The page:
Luther and Philosophies of the Reformation

New anthology on Bloomsbury edited by Boris Gunjevic.

The book contains seven essays on the Reformation written by world-renowned authors. As much as they are widely known in their own academic fields and communities, this is the first time that such authors have come together to reflect on the major contributions of Martin Luther’s thought at the 500th anniversary of the Protestant Reformation.

Luther and Philosophies of the Reformation is a multi-disciplinary critical assessment on the Reformation discourse taking into consideration Luther’s rediscovery of the Scripture, primarily looking at readings of St. Paul with the idea of gift and participation. It also presents, compares and contrasts a literary ‘Dantean reading’ of Luther with the Reformer’s daring development of the doctrine of the Church that is relevant today.

Consequently, this book offers a strong but constructive criticism of Luther’s medieval metaphysics and of the unintended outcomes of his idea from a Hegelian and radical left point of view. The authors demonstrate throughout not only the relevance of Luther’s thought for us today but also his possible significance for the future.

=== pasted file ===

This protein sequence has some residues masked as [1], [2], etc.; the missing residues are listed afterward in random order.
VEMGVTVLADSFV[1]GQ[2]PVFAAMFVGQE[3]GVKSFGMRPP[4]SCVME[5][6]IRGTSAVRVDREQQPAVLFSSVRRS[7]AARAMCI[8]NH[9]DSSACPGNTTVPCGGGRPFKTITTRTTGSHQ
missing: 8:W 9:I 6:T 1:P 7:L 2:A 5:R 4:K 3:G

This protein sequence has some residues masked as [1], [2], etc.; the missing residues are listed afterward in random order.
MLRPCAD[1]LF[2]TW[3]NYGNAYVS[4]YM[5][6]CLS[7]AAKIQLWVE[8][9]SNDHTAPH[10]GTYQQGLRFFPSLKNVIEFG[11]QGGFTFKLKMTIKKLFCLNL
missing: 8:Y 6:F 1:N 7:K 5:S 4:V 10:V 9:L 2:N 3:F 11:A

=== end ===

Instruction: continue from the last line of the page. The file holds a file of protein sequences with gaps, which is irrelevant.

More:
Table of contents

Preface: Luther and Philosophies of the Reformation, Simon Perry, University of Cambridge, UK

  1. Luther, Paul and Gift, Dr. John Barclay, Durham University, UK
  2. Luther – Faithful Exegete of Paul, Morna D. Hooker, University of Cambridge, UK
  3. Dante, Luther and Church, Robin Kirkpatrick, University of Cambridge, UK
  4. Luther’s Redefinition of the Church, Robert Kolb, Concordia Seminary, USA
  5. Reformation 500, John Milbank, University of Nottingham, UK
  6. Toward A Materialist Conspiracy of Faith, Slavoj Žižek, University of Ljubljana, Slovenia
  7. Luther and Church Revisited, Robert L. Rosin, Concordia Seminary, USA

Conclusion: Heterotopia of “Re” Boris Gunjevic